Whispers strengthened how the Liverpool captain’s time was coming to an end at Anfield with the likes of James Milner and Gini Wijnaldum settling into the side while Alex-Oxlade Chamberlain arrived in the summer of 2017 as another option in midfield. The captain cannot be trusted with his fitness and his style does not fit with Klopp’s, was the consensus.
Meanwhile, Klopp expressed how the were working to convert Henderson from a box-to-box midfielder to a no.6 due to his tenacity and passing range. This move was met with skepticism as well with the club being urged to sign a player for that role instead.
As the season progressed however, Henderson not only proved his worth but also showed he can adapt and yet play at the highest level. He further cemented his spot with top-drawer performances in the UEFA Champions League knockouts as the Reds marched into the final.
Meanwhile, Klopp’s constant praise of the Englishman’s leadership qualities received a further boost with the way the latter handled and lent support to Sean Cox.
The fan was injured and hospitalised during the Champions League first leg tie against Roma. The Liverpool captain wrote a letter and helped raise a fund for his treatment, while showing support along with the rest of the team.
Fast-forward to this summer and two new midfielders in Naby Keita and Fabinho arrived. The whispers again began.
Henderson’s involvement in the World Cup led to Klopp managing his workload in the initial months. This led to speculation of the 28-year-old being on borrowed time.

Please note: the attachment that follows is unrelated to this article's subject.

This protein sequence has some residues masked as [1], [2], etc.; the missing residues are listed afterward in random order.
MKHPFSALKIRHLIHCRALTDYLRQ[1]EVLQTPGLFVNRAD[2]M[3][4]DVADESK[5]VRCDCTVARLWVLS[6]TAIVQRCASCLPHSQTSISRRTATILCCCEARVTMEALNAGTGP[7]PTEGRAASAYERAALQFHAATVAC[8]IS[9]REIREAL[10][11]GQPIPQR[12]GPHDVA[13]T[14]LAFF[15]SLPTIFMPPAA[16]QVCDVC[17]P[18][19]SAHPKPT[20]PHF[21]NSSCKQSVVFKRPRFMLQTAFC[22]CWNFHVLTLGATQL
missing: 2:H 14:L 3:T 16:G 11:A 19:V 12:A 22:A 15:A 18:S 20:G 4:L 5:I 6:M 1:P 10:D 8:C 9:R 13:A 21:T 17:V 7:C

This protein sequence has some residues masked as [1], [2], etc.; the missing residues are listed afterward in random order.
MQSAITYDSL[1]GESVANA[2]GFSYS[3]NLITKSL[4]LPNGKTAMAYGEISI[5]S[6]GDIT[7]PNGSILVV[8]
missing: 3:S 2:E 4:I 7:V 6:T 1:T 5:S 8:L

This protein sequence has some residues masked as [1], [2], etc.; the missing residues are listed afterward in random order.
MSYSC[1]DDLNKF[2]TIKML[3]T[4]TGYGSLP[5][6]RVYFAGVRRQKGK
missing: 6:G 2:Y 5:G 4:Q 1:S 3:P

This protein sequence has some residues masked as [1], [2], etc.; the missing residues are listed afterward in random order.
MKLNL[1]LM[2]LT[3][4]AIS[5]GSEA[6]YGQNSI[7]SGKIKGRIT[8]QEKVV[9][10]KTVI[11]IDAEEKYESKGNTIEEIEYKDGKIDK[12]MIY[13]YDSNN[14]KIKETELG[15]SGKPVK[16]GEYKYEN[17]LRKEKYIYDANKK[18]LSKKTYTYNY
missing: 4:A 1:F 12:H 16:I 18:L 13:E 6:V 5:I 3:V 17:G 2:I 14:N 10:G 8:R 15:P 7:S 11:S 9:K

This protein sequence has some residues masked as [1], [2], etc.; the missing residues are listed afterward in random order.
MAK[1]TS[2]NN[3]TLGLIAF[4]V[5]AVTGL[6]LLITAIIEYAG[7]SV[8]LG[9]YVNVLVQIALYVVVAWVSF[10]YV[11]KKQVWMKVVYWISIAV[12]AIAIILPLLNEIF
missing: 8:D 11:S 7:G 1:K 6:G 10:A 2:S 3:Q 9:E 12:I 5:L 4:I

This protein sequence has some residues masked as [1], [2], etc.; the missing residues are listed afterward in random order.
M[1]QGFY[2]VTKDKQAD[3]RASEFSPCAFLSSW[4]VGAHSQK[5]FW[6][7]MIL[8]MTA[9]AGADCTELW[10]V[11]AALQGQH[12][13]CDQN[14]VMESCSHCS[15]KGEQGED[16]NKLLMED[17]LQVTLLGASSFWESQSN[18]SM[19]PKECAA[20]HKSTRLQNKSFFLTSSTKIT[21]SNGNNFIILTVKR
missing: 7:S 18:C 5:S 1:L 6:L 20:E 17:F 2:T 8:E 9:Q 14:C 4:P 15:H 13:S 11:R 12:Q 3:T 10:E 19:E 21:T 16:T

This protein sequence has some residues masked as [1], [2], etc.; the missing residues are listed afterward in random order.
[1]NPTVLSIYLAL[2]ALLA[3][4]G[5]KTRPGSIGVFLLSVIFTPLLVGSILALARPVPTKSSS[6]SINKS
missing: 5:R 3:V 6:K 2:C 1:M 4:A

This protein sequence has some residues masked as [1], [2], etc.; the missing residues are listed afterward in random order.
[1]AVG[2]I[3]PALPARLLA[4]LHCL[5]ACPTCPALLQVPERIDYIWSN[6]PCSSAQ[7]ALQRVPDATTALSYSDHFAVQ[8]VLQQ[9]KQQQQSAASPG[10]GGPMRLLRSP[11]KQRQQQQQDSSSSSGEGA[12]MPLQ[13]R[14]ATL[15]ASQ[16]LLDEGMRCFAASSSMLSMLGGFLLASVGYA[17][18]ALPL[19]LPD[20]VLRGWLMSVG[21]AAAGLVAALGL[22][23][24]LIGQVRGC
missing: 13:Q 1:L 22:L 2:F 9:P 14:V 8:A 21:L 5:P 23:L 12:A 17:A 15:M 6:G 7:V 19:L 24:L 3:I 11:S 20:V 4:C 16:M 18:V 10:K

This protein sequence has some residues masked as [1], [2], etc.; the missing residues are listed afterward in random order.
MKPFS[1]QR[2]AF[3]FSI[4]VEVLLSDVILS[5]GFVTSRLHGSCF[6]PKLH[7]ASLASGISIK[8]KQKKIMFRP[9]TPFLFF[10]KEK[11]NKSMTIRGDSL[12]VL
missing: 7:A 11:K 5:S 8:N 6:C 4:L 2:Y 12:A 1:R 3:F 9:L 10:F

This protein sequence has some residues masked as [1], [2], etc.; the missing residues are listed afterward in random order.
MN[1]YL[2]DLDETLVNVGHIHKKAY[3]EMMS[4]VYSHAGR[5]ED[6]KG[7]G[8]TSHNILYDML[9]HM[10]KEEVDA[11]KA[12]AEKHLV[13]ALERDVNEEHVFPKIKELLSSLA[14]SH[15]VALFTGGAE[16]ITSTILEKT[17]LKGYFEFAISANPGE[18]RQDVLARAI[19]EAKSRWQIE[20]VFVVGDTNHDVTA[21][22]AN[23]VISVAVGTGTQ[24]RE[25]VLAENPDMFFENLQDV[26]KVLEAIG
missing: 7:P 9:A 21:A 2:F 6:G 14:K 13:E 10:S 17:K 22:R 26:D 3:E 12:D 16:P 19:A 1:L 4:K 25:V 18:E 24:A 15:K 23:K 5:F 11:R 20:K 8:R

However, the club renewed his contract and Klopp reiterated his captain’s quality and commitment. His fitness issues look to be behind him as well, having only missed 7 games in the past one-and-half seasons, and none due to foot-related injuries.
The story remains the same on the international stage. And his response is similar as well. Despite praising his leadership skills, England manager Gareth Southgate entrusted Harry Kane with the captain’s armband for the 2018 FIFA World Cup.
At that point, Henderson was not nailed on to start for England and it was thought to have played a part in Southgate’s decision. However, he won the two-way battle with Eric Dier for the no.6 spot and put on excellent performances as the Three Lions reached the semi-finals of the tournament.
Thus, Jordan Henderson continues to be the Liverpool captain and one of England’s mainstays. However, he still continues to be written-off at every turn.
Currently, there is a huge clamour for Virgil van Dijk to be named as club captain. Fans want to see Wijnaldum or Fabinho ahead of Henderson in the no.6 role. This was the case when the team-sheet came out for the must-win tie against Napoli in the Champions League this week.
However, Henderson put on another top performance to lead his side into the knockouts, putting the debate on hold – at least for another week.
That is how he likes to operate. He will never be a headliner like Steven Gerrard ever was. However, in never giving up, always putting the team first, and finding a solution to every question posed to him, he epitomises everything about Liverpool Football Club better than most.
Maybe that is the reason why Klopp and Southgate want him in their teams. After all, the managers know their players better than most. While the univocal adulation continues to desert him, Henderson will continue to give his all for club and country without a fuss.
Gerrard built his career on producing moments of inspiration on the pitch. Henderson does it by proving people wrong week after week, year after year.
At the end of the day though, neither is more spectacular than the other.